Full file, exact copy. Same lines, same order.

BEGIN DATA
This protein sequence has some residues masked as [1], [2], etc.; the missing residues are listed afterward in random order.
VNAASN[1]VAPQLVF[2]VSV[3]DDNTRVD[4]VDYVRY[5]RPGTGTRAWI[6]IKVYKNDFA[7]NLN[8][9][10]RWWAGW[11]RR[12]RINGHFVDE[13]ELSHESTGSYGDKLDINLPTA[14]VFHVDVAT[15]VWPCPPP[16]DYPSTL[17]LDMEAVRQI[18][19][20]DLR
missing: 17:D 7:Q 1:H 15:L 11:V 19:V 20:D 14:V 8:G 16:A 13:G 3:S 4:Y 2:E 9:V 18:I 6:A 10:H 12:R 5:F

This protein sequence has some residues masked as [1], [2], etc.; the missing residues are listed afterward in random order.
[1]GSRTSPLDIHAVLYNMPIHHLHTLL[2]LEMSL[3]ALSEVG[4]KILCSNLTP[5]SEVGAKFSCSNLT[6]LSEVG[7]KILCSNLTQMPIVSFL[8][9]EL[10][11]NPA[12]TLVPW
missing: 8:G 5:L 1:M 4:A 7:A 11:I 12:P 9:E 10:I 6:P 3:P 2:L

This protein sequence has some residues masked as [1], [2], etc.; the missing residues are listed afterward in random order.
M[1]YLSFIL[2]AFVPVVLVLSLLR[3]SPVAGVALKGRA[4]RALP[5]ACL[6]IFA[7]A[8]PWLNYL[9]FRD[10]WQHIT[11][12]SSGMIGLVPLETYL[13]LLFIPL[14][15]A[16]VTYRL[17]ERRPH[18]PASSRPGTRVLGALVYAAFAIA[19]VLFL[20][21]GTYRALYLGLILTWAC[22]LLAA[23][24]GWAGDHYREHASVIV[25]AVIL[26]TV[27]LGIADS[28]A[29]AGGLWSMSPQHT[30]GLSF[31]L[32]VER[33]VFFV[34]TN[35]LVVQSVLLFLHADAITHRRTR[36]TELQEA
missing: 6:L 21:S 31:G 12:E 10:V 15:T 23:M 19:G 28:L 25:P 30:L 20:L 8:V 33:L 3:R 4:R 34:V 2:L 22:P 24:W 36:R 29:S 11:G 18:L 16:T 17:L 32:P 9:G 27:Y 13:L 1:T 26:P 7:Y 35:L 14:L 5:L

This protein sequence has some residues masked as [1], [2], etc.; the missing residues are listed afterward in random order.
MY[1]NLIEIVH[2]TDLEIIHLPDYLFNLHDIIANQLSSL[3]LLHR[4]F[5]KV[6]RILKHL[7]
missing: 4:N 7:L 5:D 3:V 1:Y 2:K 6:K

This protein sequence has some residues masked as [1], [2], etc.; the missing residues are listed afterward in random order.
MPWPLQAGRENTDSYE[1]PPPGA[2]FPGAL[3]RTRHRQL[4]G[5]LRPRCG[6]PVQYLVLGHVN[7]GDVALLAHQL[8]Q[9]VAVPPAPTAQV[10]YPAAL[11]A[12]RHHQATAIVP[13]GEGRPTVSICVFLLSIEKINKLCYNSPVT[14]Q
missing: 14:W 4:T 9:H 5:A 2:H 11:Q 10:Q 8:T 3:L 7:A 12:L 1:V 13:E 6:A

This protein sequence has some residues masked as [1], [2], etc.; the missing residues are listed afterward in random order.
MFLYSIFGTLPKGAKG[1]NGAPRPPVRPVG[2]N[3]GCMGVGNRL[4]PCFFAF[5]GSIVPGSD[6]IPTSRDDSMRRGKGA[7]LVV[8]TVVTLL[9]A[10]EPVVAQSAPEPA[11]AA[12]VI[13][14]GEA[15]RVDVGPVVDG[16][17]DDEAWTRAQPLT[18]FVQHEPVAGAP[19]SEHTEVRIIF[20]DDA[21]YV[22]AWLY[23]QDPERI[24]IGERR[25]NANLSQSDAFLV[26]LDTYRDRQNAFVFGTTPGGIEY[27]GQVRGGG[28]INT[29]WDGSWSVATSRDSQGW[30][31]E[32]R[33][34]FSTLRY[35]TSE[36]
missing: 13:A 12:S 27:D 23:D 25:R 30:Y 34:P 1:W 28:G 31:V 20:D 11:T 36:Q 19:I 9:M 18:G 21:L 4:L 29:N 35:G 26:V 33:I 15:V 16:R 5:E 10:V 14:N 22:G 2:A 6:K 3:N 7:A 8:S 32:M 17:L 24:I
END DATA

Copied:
This protein sequence has some residues masked as [1], [2], etc.; the missing residues are listed afterward in random order.
VNAASN[1]VAPQLVF[2]VSV[3]DDNTRVD[4]VDYVRY[5]RPGTGTRAWI[6]IKVYKNDFA[7]NLN[8][9][10]RWWAGW[11]RR[12]RINGHFVDE[13]ELSHESTGSYGDKLDINLPTA[14]VFHVDVAT[15]VWPCPPP[16]DYPSTL[17]LDMEAVRQI[18][19][20]DLR
missing: 17:D 7:Q 1:H 15:L 11:V 19:V 20:D 14:V 8:G 16:A 13:G 3:S 4:Y 2:E 9:V 18:I 6:A 10:H 12:R 5:F

This protein sequence has some residues masked as [1], [2], etc.; the missing residues are listed afterward in random order.
[1]GSRTSPLDIHAVLYNMPIHHLHTLL[2]LEMSL[3]ALSEVG[4]KILCSNLTP[5]SEVGAKFSCSNLT[6]LSEVG[7]KILCSNLTQMPIVSFL[8][9]EL[10][11]NPA[12]TLVPW
missing: 8:G 5:L 1:M 4:A 7:A 11:I 12:P 9:E 10:I 6:P 3:P 2:L

This protein sequence has some residues masked as [1], [2], etc.; the missing residues are listed afterward in random order.
M[1]YLSFIL[2]AFVPVVLVLSLLR[3]SPVAGVALKGRA[4]RALP[5]ACL[6]IFA[7]A[8]PWLNYL[9]FRD[10]WQHIT[11][12]SSGMIGLVPLETYL[13]LLFIPL[14][15]A[16]VTYRL[17]ERRPH[18]PASSRPGTRVLGALVYAAFAIA[19]VLFL[20][21]GTYRALYLGLILTWAC[22]LLAA[23][24]GWAGDHYREHASVIV[25]AVIL[26]TV[27]LGIADS[28]A[29]AGGLWSMSPQHT[30]GLSF[31]L[32]VER[33]VFFV[34]TN[35]LVVQSVLLFLHADAITHRRTR[36]TELQEA
missing: 6:L 21:S 31:G 12:E 10:V 15:T 23:M 19:G 28:L 25:P 30:L 20:L 8:V 33:L 3:R 4:R 34:V 2:L 22:P 24:W 36:R 29:S 11:G 18:L 16:T 17:L 32:P 9:G 27:Y 13:L 1:T 26:P 7:Y 35:L 14:L 5:L

This protein sequence has some residues masked as [1], [2], etc.; the missing residues are listed afterward in random order.
MY[1]NLIEIVH[2]TDLEIIHLPDYLFNLHDIIANQLSSL[3]LLHR[4]F[5]KV[6]RILKHL[7]
missing: 4:N 7:L 5:D 3:V 1:Y 2:K 6:K

This protein sequence has some residues masked as [1], [2], etc.; the missing residues are listed afterward in random order.
MPWPLQAGRENTDSYE[1]PPPGA[2]FPGAL[3]RTRHRQL[4]G[5]LRPRCG[6]PVQYLVLGHVN[7]GDVALLAHQL[8]Q[9]VAVPPAPTAQV[10]YPAAL[11]A[12]RHHQATAIVP[13]GEGRPTVSICVFLLSIEKINKLCYNSPVT[14]Q
missing: 14:W 4:T 9:H 5:A 2:H 11:Q 10:Q 8:T 3:L 7:A 12:L 1:V 13:E 6:A

This protein sequence has some residues masked as [1], [2], etc.; the missing residues are listed afterward in random order.
MFLYSIFGTLPKGAKG[1]NGAPRPPVRPVG[2]N[3]GCMGVGNRL[4]PCFFAF[5]GSIVPGSD[6]IPTSRDDSMRRGKGA[7]LVV[8]TVVTLL[9]A[10]EPVVAQSAPEPA[11]AA[12]VI[13][14]GEA[15]RVDVGPVVDG[16][17]DDEAWTRAQPLT[18]FVQHEPVAGAP[19]SEHTEVRIIF[20]DDA[21]YV[22]AWLY[23]QDPERI[24]IGERR[25]NANLSQSDAFLV[26]LDTYRDRQNAFVFGTTPGGIEY[27]GQVRGGG[28]INT[29]WDGSWSVATSRDSQGW[30][31]E[32]R[33][34]FSTLRY[35]TSE[36]
missing: 13:A 12:S 27:D 23:D 25:R 30:Y 34:P 1:W 28:G 31:V 20:D 11:T 36:Q 19:I 9:M 18:G 21:L 4:L 29:N 35:G 26:V 33:I 15:V 16:R 5:E 10:V 14:N 22:G 2:A 6:K 3:N 7:A 8:S 32:M 17:L 24:I